• One of the premium versions of AC/DC is the "Luci" edition, with the backglass and cabinet decorated with the Hot as Hell girl Luci and her friends. Near as anyone can tell, the only reason for this edition is to invoke this trope.
  • Zaccaria's Farfalla is famous for the sexy, near-nude butterfly fairy on its backglass.

    Pro Wrestling 

    Video Games 
  • BMX XXX tried very hard to market itself to the "horny straight male" demographic that people imagine makes up most gamers, with nudity and erotic content (such as the option to play as a topless woman, and unlockable videos of strippers) added to the game at the last minute in a desperate attempt to boost sales. Despite this, the game flopped to the point where it was one of the titles that pushed the already struggling Acclaim Entertainment to bankruptcy, and Dave Mirra disowned himself from the project.
  • Exaggerated in Cyberpunk 2077. One ad showed nothing but a naked woman holding her breasts out for two dogs in front of her. This was for dog food.
  • Dead or Alive: Despite its mechanics and steep learning curve, the main draw of the series has always been its fanservice, Jiggle Physics, and plentiful female character models.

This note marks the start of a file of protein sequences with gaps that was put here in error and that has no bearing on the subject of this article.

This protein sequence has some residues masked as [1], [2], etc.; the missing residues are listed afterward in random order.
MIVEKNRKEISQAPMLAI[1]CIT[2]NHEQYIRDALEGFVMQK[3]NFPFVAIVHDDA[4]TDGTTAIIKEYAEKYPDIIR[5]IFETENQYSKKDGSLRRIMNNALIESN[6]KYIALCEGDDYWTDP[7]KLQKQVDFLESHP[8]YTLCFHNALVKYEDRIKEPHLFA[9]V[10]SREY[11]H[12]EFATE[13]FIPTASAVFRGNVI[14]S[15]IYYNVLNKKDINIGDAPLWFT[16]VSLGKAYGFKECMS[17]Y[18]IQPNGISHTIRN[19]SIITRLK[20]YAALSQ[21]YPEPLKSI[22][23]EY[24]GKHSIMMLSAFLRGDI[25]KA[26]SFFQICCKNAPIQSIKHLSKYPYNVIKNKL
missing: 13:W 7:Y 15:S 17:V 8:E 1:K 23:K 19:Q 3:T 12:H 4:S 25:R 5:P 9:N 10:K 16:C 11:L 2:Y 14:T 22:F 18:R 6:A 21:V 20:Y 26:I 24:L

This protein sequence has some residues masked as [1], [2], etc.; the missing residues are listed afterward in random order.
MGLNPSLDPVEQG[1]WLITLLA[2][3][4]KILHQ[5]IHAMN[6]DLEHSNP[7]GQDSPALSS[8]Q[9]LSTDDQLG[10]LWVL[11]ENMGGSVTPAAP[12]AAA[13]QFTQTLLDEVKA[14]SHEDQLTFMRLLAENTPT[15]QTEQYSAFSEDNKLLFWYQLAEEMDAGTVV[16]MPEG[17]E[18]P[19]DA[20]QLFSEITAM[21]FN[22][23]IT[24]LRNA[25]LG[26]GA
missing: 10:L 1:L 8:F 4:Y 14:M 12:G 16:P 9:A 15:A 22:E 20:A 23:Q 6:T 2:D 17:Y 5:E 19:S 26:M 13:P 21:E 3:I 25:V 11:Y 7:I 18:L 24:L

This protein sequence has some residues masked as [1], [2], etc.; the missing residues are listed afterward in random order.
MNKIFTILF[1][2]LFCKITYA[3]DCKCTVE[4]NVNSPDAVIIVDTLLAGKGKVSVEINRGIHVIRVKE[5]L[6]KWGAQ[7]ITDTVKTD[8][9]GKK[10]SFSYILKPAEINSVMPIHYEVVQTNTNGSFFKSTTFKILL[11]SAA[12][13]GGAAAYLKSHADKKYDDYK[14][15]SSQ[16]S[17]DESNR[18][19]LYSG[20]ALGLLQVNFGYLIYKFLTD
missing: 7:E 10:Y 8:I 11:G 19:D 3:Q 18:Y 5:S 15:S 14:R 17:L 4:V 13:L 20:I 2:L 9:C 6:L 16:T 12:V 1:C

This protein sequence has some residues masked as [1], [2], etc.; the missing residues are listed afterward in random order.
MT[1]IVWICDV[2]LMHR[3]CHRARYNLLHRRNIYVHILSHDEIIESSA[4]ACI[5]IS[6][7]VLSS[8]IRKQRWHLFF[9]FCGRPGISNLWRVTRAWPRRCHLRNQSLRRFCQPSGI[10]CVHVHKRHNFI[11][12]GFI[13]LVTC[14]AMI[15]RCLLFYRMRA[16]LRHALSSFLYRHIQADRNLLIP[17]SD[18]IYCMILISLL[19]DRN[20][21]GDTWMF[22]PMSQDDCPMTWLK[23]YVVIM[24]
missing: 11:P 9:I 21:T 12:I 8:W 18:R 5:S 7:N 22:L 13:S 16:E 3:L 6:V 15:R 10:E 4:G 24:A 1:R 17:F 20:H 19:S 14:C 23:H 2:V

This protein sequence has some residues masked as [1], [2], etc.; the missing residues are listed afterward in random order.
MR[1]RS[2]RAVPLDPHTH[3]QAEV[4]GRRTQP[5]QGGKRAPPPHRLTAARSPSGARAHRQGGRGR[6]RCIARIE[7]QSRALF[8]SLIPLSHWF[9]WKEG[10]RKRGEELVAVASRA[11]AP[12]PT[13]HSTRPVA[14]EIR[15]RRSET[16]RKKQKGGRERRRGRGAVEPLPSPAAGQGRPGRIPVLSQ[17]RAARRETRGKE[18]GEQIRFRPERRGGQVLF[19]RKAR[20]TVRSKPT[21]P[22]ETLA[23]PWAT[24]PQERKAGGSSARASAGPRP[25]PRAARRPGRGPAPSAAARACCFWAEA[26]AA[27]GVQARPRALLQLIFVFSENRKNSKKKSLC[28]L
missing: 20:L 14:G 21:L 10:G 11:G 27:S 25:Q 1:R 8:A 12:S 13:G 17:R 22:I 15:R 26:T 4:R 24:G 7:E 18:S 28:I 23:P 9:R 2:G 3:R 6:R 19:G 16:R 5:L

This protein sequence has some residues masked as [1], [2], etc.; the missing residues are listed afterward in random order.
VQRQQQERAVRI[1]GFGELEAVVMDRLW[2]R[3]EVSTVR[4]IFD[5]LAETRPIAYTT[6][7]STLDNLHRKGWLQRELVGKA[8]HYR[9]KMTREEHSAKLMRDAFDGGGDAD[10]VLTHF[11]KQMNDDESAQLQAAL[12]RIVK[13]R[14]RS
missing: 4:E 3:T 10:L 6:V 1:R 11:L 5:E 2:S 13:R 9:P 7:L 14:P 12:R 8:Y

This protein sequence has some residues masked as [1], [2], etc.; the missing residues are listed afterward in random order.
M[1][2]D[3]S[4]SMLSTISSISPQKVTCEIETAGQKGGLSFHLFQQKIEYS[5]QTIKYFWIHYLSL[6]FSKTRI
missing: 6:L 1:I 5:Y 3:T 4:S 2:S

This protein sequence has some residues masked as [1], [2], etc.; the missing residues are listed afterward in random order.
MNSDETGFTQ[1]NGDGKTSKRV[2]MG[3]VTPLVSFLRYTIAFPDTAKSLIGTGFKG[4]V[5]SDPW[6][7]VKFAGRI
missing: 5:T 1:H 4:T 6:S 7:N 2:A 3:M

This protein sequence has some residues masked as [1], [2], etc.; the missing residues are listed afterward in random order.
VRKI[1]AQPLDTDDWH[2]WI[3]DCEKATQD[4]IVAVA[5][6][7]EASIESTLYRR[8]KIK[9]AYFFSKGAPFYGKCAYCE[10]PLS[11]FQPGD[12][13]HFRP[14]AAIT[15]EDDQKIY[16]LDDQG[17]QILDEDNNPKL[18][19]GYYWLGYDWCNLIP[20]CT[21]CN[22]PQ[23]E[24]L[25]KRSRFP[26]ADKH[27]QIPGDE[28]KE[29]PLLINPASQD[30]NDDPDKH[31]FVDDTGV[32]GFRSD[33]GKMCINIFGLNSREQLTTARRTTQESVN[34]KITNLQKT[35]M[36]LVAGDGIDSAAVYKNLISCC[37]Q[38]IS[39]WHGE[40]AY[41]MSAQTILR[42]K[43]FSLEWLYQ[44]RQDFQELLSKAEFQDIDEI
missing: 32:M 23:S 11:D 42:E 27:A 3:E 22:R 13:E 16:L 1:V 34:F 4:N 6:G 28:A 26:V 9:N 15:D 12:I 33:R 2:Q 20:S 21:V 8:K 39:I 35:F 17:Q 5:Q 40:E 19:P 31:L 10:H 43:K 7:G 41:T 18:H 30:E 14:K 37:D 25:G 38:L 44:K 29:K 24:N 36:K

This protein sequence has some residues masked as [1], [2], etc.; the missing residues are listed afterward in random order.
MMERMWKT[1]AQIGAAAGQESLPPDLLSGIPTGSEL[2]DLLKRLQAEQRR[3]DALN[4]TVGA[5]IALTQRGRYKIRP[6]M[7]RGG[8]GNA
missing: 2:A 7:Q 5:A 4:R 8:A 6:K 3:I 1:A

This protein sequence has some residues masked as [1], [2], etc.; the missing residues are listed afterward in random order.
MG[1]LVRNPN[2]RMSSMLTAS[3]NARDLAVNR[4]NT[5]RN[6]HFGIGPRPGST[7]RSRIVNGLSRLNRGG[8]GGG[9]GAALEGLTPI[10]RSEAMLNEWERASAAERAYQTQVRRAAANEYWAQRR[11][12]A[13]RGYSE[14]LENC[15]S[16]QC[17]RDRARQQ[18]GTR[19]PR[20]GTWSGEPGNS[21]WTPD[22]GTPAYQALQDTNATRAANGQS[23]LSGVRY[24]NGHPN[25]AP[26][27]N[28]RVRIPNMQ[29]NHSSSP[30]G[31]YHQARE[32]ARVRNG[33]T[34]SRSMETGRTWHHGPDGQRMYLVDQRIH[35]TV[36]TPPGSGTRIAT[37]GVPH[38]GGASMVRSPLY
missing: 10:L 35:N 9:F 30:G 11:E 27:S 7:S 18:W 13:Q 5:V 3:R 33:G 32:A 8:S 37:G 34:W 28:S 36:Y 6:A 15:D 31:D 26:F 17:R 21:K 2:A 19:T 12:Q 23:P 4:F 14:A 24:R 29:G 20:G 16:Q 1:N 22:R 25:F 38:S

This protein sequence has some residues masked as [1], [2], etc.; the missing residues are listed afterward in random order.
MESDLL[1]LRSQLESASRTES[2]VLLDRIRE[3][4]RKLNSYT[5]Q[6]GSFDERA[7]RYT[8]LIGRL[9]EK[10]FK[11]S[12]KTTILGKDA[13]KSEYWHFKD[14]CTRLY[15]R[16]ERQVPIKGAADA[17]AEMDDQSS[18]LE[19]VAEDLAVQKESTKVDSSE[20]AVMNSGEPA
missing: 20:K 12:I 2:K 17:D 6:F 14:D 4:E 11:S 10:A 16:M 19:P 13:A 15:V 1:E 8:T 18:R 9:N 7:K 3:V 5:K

• EverQuest is probably best known for the scantily clad elf woman on the box. Her name is Firiona Vie, and although she's technically a big deal in the game's lore, she's also pretty much Lady Not-Appearing-in-This-Game. EverQuest II went the same direction with Antonia Bayle. However, roughly about 2009 SoE deliberately phased out the sexy cover art for their games.
  • Final Fantasy XIV Players desiring sexy female avatars have generally used the miqo'te and au'ra girls as their staples. However, they are sexy in the cute and petite sense and there were poor choices for curvaceous women due to all the races' womens' notoriously flat butts. This was remedied by the tall, curvaceous elf-bunny race viera and many were happy to buy the premium race change potion to use on their existing character. As for sexy, muscle endowed male characters, players often choose au ra men, if horns and patches of reptilian scales are your thing.
  • Goddess of Victory: NIKKE has a relatively shameless ad campaign that repeatedly reminds its target audience about the game's gorgeous women and third-person shooter combat with jiggly butts and thighs. In fact, many of the more common ads are censored compared to the actual game because they're Too Hot for TV.